# Pericyclic Reactions: Aromaticity of Transition States

## Aromaticity: Examples

Fig.1
Reaction equation
Fig.2
Orbital model

A total of 6 p orbitals from butadiene and ethylene take part in the reaction. Two σ bonds and one π bond are formed from three π bonds during the reaction. The mechanism is formally described by three arrows indicating the flow of electrons with each arrow representing two electrons. Since the number of sign inversions in the transition state is even (in this case zero), the system is a Hückel system. The cyclic transition state with 4n+2 electrons (6 electrons in this case) is aromatic and, therefore, allowed.

Fig.3
Reaction equation
Fig.4
Orbital model

The basis set consists of two p orbitals, one $sp3$ and one s orbital. Four electrons take part in the reaction indicated by two arrows that show the flow of electrons. The number of sign inversions in the transition state is even (zero in this case), therefore, the system is Hückel-antiaromatic, i.e., disallowed.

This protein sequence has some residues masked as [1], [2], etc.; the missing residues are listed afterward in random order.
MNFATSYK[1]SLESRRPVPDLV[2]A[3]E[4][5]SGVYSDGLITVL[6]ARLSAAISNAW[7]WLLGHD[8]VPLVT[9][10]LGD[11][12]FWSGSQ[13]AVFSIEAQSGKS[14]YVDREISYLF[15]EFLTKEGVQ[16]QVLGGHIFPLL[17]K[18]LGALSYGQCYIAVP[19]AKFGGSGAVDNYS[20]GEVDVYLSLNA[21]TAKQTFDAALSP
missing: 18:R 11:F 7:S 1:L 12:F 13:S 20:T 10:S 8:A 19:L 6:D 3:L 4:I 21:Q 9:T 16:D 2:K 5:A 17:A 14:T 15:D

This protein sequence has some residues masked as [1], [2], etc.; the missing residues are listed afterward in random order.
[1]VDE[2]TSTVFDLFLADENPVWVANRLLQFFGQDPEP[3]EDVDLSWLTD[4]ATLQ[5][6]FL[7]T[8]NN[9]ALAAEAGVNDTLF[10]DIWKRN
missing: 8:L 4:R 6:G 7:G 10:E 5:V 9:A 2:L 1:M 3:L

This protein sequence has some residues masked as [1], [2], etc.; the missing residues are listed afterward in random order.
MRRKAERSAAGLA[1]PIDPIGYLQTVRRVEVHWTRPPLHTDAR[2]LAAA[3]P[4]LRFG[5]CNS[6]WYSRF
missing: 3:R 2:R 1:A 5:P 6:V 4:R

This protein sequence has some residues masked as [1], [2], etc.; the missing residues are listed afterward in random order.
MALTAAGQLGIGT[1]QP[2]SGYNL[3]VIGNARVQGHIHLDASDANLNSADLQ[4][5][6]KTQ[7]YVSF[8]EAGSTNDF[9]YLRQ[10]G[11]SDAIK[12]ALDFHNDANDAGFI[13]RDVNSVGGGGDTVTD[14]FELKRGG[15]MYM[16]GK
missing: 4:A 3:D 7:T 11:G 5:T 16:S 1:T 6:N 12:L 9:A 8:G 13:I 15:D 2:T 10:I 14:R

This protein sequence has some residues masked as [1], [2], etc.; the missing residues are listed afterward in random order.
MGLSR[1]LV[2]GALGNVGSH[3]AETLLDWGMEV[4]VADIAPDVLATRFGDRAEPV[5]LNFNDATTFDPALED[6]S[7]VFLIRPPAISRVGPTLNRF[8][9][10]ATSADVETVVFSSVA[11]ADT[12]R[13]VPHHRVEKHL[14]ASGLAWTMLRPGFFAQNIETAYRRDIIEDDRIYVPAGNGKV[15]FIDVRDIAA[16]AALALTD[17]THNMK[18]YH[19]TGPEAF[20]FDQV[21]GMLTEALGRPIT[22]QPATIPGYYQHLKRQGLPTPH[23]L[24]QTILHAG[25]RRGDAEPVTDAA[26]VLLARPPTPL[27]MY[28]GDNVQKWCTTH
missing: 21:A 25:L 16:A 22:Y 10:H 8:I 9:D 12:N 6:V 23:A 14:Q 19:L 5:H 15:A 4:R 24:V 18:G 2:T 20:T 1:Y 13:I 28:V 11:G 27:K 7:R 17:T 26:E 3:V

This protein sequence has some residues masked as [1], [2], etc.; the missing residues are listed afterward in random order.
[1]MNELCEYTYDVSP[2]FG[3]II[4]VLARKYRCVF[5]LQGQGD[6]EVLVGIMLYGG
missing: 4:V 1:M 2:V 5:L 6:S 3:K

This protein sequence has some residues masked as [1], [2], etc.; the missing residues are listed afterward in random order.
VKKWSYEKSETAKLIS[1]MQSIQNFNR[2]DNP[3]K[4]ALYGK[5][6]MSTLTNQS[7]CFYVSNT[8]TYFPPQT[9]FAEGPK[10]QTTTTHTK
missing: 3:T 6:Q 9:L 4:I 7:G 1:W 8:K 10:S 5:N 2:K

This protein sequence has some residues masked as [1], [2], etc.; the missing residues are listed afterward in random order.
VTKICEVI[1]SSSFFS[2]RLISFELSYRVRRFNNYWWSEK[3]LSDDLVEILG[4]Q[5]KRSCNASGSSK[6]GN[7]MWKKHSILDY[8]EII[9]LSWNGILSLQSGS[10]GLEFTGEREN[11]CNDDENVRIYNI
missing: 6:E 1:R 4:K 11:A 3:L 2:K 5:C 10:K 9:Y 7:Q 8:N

Fig.5
Reaction equation
Fig.6
Orbital model

A methyl group is being transferred in this example. The participating p orbital from the methyl group can be shown to indicate conjugation (red line) passing through the origin of the p orbital. This does not count as sign inversion. Therefore, the number of sign inversions is odd (one in this case), and we are dealing with a Möbius system. The system is aromatic because four electrons are involved and the reaction is allowed.

Migration of the methyl group proceeds with inversion, similar to the $SN2$ reaction. This can be observed experimentally only when the migrating group is chiral, i.e., contains four different substituents. The following simple rule involving sterochemistry can be set up:

Inversion takes place if conjugation at a reaction center passes through the origin of the orbital.

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